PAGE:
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Genome Biol. 2017 May 17;18(1):92. doi: 10.1186/s13059-017-1220-4.

Easi-CRISPR: a robust method for one-step generation of mice carrying conditional and insertion alleles using long ssDNA donors and CRISPR ribonucleoproteins.

Author information

1
Mouse Genome Engineering Core Facility, Vice Chancellor for Research Office, University of Nebraska Medical Center, Omaha, NE, USA.
2
Department of Molecular Life Science, Division of Basic Medical Science and Molecular Medicine, Tokai University School of Medicine, 143 Shimokasuya, Isehara, Kanagawa, 259-1193, Japan.
3
Center for Matrix Biology and Medicine, Graduate School of Medicine, Tokai University, 143 Shimokasuya, Isehara, Kanagawa, 259-1193, Japan.
4
Department of Host Defense Mechanism, Division of Basic Medical Science and Molecular Medicine, Tokai University School of Medicine, 143 Shimokasuya, Isehara, Kanagawa, 259-1193, Japan.
5
Laboratory of Molecular Neuroscience, Medical Research Institute (MRI), Tokyo Medical and Dental University (TMDU), 1-5-45, Yushima, Bunkyo, Tokyo, 113-8510, Japan.
6
Laboratory of Recombinant Animals, MRI, TMDU, 2-3-10, 2-3-10, Surugadai, Kanda, Chiyoda, Tokyo, 101-0062, Japan.
7
Present address: McGovern Institute for Brain Research, Massachusetts Institute of Technology, Cambridge, MA, 02139, USA.
8
High-Throughput DNA Sequencing and Genotyping Core Facility, Vice Chancellor for Research Office, University of Nebraska Medical Center, Omaha, NE, USA.
9
Sussex Neuroscience, University of Sussex, Falmer, Brighton, BN1 9QG, UK.
10
The Institute of Medical Sciences, Tokai University, 143 Shimokasuya, Isehara, Kanagawa, 259-1193, Japan.
11
Department of Regenerative Medicine, Tokai University School of Medicine, 143 Shimokasuya, Isehara, Kanagawa, 259-1193, Japan.
12
Department of Orthopaedic Surgery, Tokai University School of Medicine, 143 Shimokasuya, Isehara, Kanagawa, 259-1193, Japan.
13
Department of Genetics, Cell Biology & Anatomy, College of Medicine, University of Nebraska Medical Center, Omaha, NE, USA.
14
Fred and Pamela Buffett Cancer Center, Eppley Institute for Research in Cancer and Allied Disease, University of Nebraska Medical Center, Omaha, NE, USA.
15
Department of Biochemistry and Molecular Biology, University of Nebraska Medical Center, Omaha, NE, USA.
16
Integrated DNA Technologies, Inc., Coralville, IA, 52241, USA.
17
Department of Animal Risk Management, Chiba Institute of Science, 3 Shiomi-cho, Choshi, Chiba, 288-0025, Japan.
18
Truhlsen Eye Institute and Department of Ophthalmology & Visual Sciences, University of Nebraska Medical Center, Omaha, NE, 68198, USA.
19
Department of Human Genetics, University of Utah, Salt Lake City, UT, 84112, USA.
20
Department of Human Genetics, University of Utah, Salt Lake City, UT, 84112, USA. suzi.mansour@genetics.utah.edu.
21
Department of Molecular Life Science, Division of Basic Medical Science and Molecular Medicine, Tokai University School of Medicine, 143 Shimokasuya, Isehara, Kanagawa, 259-1193, Japan. masato@is.icc.u-tokai.ac.jp.
22
Center for Matrix Biology and Medicine, Graduate School of Medicine, Tokai University, 143 Shimokasuya, Isehara, Kanagawa, 259-1193, Japan. masato@is.icc.u-tokai.ac.jp.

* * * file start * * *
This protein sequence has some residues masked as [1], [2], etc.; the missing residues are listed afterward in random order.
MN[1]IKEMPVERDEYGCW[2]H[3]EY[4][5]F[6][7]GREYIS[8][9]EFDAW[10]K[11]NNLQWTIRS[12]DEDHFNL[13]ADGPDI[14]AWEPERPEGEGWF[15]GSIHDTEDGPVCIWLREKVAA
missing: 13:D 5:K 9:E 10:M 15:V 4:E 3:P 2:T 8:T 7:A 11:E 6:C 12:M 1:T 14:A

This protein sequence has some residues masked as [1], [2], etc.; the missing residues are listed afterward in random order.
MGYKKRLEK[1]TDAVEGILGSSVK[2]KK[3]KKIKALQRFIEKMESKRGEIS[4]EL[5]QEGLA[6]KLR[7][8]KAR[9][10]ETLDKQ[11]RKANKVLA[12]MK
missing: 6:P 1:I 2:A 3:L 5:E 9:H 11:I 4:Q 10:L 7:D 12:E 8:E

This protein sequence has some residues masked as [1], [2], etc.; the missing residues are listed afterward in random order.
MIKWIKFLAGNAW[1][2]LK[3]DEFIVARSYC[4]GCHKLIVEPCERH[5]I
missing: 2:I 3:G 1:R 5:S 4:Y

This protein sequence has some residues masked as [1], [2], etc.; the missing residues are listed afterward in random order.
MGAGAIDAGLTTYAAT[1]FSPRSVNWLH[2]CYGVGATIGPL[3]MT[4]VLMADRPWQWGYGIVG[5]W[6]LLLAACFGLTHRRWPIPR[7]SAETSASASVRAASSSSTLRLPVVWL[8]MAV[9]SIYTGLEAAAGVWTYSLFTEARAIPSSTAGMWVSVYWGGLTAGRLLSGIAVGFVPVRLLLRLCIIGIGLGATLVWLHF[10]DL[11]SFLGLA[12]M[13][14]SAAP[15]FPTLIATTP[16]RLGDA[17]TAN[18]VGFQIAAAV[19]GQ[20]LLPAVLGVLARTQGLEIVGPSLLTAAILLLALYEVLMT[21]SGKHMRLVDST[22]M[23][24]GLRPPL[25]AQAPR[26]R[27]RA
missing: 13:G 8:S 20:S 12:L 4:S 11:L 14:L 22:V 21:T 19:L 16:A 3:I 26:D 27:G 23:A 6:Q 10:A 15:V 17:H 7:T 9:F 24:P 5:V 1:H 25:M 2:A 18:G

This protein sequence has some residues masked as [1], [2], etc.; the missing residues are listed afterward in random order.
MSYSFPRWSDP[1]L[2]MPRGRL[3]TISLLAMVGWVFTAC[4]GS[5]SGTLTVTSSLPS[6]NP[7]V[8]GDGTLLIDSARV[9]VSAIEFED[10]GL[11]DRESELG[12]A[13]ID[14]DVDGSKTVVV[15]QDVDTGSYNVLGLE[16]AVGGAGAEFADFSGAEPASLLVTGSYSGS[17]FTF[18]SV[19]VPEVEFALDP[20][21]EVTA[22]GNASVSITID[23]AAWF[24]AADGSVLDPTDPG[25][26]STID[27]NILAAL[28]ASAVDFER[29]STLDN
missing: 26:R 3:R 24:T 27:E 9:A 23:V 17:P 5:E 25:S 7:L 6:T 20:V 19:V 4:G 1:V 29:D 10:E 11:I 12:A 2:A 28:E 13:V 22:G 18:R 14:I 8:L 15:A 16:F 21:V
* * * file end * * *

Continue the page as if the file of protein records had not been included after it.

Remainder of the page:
23
The Institute of Medical Sciences, Tokai University, 143 Shimokasuya, Isehara, Kanagawa, 259-1193, Japan. masato@is.icc.u-tokai.ac.jp.
24
Mouse Genome Engineering Core Facility, Vice Chancellor for Research Office, University of Nebraska Medical Center, Omaha, NE, USA. cgurumurthy@unmc.edu.
25
Developmental Neuroscience, Munroe Meyer Institute for Genetics and Rehabilitation, University of Nebraska Medical Center, Omaha, NE, USA. cgurumurthy@unmc.edu.

Abstract

BACKGROUND:

Conditional knockout mice and transgenic mice expressing recombinases, reporters, and inducible transcriptional activators are key for many genetic studies and comprise over 90% of mouse models created. Conditional knockout mice are generated using labor-intensive methods of homologous recombination in embryonic stem cells and are available for only ~25% of all mouse genes. Transgenic mice generated by random genomic insertion approaches pose problems of unreliable expression, and thus there is a need for targeted-insertion models. Although CRISPR-based strategies were reported to create conditional and targeted-insertion alleles via one-step delivery of targeting components directly to zygotes, these strategies are quite inefficient.

RESULTS:

Here we describe Easi-CRISPR (Efficient additions with ssDNA inserts-CRISPR), a targeting strategy in which long single-stranded DNA donors are injected with pre-assembled crRNA + tracrRNA + Cas9 ribonucleoprotein (ctRNP) complexes into mouse zygotes. We show for over a dozen loci that Easi-CRISPR generates correctly targeted conditional and insertion alleles in 8.5-100% of the resulting live offspring.

CONCLUSIONS:

Easi-CRISPR solves the major problem of animal genome engineering, namely the inefficiency of targeted DNA cassette insertion. The approach is robust, succeeding for all tested loci. It is versatile, generating both conditional and targeted insertion alleles. Finally, it is highly efficient, as treating an average of only 50 zygotes is sufficient to produce a correctly targeted allele in up to 100% of live offspring. Thus, Easi-CRISPR offers a comprehensive means of building large-scale Cre-LoxP animal resources.

KEYWORDS:

CRISPR ribonucleoproteins; CRISPR/Cas9; Conditional knockout; Cre-LoxP; Easi-CRISPR; Homology directed repair; Reporter and recombinase knock-in; long ssDNA donors

PMID:
28511701
PMCID:
PMC5434640
DOI:
10.1186/s13059-017-1220-4
[Indexed for MEDLINE]
Free PMC Article

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